28 Education in New England Towns provided education50 or more families= elementary school100 or more = secondary school½ of adults could read1636- Harvard (8 years after founding colony)Democracy**Town meetings- adult males met & voted (“the best school of political liberty the world ever saw.” Thomas Jefferson)Elected schoolmasters, officials
29 Higher EducationHarvard, 1636—First colonial college; trained candidates for ministryCollege of William and Mary, 1694 (Anglican)Yale, 1701 (Congregational)Great Awakening influences creation of 5 new colleges in mid-1700sCollege of New Jersey (Princeton), 1746 (Presbyterian)King’s College (Columbia), 1754 (Anglican)Rhode Island College (Brown), 1764 (Baptist)Queens College (Rutgers), 1766 (Dutch Reformed)Dartmouth College, 1769, (Congregational)
30 The decline of Puritanism First generation Puritans began losing their religious zeal as time went on.Puritan population moved out of town away from control of church.Too much religious intolerationPURITAN THEOLOGYChildren of non-converted members could not be baptized.The *jeremiad, was used by preachers to scold parishioners into being more committed to their faith.*"Half-Way Covenant",1662: sought to attract more members by giving partial membership to children of members (weakened line between the “elect” & others.Puritan churches baptized anyone and distinction between the "elect" and other members of society subsided (*women became majority in churches now)Salem Witch Trials, The decline of Puritan clergy
31 SALEM WITCH TRIALSThe Salem Witch Trials took place in Salem, Massachusetts from March to September 1693, was one of the most notorious episodes in early American history.Based on the accusations of two young girls, Elizabeth Parris and Abigail Williams.Under British law and Puritan society those who were accused of consorting with the devil were considered felons, having committed a crime against their government. The punishment was hanging.
32 SALEM WITCH TRIALS Causes disapproval of Reverend Parris land disputes between families,Indian taught witchcraft to girls.Girls caught dancing, began to throw fits and accuse people of bewitching (To put under one's power by magic or cast a spell over) them to not get in trouble.19 hung, 1 pressed, 55 confessed as witches and 150 awaited trial.Shows the strictness of Puritan societyShows how a rumor can cause hysteria even to illogical thinking.Later, many people involved admitted the trials & executions had been mistake.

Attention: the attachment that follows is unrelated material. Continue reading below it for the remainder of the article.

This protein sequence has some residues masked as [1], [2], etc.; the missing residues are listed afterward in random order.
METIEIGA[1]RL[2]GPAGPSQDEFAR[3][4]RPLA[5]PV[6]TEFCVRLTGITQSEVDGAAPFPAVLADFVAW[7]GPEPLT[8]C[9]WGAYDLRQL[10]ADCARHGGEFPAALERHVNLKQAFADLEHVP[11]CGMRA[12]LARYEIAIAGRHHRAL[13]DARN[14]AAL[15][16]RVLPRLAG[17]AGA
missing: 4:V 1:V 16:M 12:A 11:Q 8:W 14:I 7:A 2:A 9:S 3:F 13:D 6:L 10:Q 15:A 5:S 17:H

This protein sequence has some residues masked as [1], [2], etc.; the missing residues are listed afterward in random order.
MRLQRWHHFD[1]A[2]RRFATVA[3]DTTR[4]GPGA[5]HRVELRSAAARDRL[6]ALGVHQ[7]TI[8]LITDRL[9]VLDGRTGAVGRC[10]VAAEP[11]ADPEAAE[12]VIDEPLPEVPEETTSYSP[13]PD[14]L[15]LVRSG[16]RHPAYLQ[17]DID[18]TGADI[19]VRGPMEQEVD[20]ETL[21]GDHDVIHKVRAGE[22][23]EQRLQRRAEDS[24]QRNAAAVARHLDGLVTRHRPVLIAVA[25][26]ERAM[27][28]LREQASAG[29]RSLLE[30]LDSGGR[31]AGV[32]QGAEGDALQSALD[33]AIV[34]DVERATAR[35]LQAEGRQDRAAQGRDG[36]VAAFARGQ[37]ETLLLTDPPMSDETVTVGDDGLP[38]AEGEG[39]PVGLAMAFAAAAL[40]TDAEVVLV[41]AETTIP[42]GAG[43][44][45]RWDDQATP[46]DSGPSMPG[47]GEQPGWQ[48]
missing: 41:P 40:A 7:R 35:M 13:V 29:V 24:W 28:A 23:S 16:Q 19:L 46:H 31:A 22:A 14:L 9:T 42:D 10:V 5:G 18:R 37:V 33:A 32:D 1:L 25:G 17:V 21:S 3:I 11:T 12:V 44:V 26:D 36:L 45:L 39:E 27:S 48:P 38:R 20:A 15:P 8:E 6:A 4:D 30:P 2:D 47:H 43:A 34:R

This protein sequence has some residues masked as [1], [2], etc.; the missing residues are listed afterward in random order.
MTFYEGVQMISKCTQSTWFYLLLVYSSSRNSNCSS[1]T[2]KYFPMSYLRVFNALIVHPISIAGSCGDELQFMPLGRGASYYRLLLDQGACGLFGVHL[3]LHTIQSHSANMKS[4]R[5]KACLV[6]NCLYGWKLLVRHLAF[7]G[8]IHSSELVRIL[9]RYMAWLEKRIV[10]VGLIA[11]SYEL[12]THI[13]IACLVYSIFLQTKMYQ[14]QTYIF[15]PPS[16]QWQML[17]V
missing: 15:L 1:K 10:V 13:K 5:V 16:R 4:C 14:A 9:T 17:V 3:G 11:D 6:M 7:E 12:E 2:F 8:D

33 The New England Way “Yankee Way” Geography shaped themback-breaking work & soil= industry, penny-pinching (frugal)Less ethnically mixedDiversified agriculture & industryGood harbor = shipbuilding & fishing“Calvinism, soil, & climate”= energy, purposefulness, sternness, self-reliance“Yankee ingenuity”
34 Early Settlers Ways Majority were farmers Rose at dawn & went to bed at dusk (“worth the candle”)Land was cheap (less available in the south; cheap in Northern & Middle)European immigrants trying to recreate social structure in America was frustrated ( Leisler’s Rebellion in NY)
39 NEW ENGLAND CONFEDERATION PurposeUnite against a common enemy.InvolvedMassachusetts Connecticut but not Rhode IslandDemocratic growthIndian Wars Pequot War, 1644King Philip’s War, 1675Confederation dissolves once wars end.Not Rhode Island
40 1676: War ended, Metacom executed, lasting defeat for Indians KING PHILIP'S WARMassasoit’s son, Metacom (King Phillip) formed Indian alliance – attacked throughout New England, especially frontierEnglish towns were attacked and burned -unknown numbers of Indians died1676: War ended, Metacom executed, lasting defeat for Indians